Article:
Fewer people would die in hospital if accident and emergency care was centralised at one site, according to a report by NHS bosses.
Higher than average mortality rates at Calderdale and Huddersfield NHS Foundation Trust are listed among reasons that services need to be reorganised.
NHS trusts use a measure called the Hospitals Standardised Mortality Ratio (HSMR) to record death rates in hospital.
Calderdale and Huddersfield’s HSMR is currently 113, against a target of 100 - which means the mortality rate is 13 per higher than would be expected.
HSMR is a crude mortality measure and the only way of finding out if a death could have been avoided is by reviewing individual cases.
But the report by Calderdale and Huddersfield Clinical Commissioning Groups (CCGs) said: “Too many people are dying in our hospitals. The hospital Standardised Mortality Rate is higher than the England average.”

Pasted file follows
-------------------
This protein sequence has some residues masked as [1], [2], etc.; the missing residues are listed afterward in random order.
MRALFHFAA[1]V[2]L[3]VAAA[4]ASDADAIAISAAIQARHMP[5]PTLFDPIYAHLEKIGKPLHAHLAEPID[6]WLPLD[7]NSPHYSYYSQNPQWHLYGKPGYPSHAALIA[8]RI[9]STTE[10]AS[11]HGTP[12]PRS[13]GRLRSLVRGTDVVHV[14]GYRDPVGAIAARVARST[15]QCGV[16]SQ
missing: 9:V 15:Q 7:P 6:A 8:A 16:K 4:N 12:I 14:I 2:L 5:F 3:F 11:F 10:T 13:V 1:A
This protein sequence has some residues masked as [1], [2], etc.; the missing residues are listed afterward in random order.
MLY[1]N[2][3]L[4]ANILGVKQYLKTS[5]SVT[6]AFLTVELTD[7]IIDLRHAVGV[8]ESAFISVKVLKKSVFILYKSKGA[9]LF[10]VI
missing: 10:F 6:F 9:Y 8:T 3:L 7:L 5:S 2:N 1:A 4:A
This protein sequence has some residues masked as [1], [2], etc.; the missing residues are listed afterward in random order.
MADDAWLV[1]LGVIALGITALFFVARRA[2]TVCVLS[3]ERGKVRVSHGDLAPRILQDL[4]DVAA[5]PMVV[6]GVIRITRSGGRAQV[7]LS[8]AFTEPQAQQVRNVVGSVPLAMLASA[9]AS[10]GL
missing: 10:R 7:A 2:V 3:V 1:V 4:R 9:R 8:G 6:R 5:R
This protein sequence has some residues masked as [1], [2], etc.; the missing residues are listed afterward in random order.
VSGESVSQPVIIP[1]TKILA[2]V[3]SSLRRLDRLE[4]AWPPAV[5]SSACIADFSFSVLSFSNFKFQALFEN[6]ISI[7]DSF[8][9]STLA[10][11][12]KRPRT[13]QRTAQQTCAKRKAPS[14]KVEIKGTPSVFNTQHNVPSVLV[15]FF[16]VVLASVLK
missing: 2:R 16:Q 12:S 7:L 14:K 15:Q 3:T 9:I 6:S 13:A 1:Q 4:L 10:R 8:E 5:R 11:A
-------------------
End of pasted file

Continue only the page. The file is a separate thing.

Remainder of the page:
The report said patients were also staying in hospital longer than is necessary and too many were being re-admitted within 30 days of discharge.
NHS bosses want to cut the numbers of people admitted to hospital with long-term conditions and those waiting for more than five weeks for diagnostic tests.
For A&E services, the report said future plans were for a single emergency care centre to “maximise the chances of survival and a good recovery”.
The report said: “Additionally, there is a wealth of evidence that centralising some services can save lives.
“Lives have already been saved as a result of centralising stroke and major trauma services on a West Yorkshire basis.”
Read more about the A&E proposals at Calderdale Royal Hospital and Huddersfield Royal Infirmary: